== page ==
Photo: Fred McDarrah/Getty Images, Used with Permission
This month marks the 50th anniversary of the release of the Pentagon Papers, which confirmed that U.S. leaders lied about the Vietnam War and sent American troops to fight a war they knew was unwinnable and that many considered unjust. The soldiers who served in the war knew that already, and many returned from Vietnam to speak out for peace. This issue of Peace Policy examines the antiwar movement that emerged in the military and among veterans during the Vietnam War and reflects on some of the lessons of that movement for today.
David Cortright describes how widespread dissent and resistance in the ranks helped to end the Vietnam War. More »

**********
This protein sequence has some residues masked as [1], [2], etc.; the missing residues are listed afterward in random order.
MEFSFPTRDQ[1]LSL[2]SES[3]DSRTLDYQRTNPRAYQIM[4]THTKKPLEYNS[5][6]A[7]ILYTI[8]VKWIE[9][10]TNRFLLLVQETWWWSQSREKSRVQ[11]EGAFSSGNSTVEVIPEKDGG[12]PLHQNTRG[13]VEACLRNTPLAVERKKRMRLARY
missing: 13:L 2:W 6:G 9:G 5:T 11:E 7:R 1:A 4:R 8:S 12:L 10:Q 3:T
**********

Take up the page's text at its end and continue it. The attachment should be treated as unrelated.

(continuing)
Dana Moss offers a social movement analysis of the strategic significance of antiwar resistance in the military. More »
Chuck Searcy recounts his journey back to Vietnam and the work he and others have undertaken to heal the wounds of war and seek reconciliation with our former adversaries. More »
About Peace Policy
Peace Policy offers research-based insights, commentary, and solutions to the global challenge of violent conflict. Each issue features the writing of scholars and practitioners who investigate the causes of violent conflict and who seek to contribute to effective solutions and alternatives to the use of force.
Visit the latest issue of Peace Policy at peacepolicy.nd.edu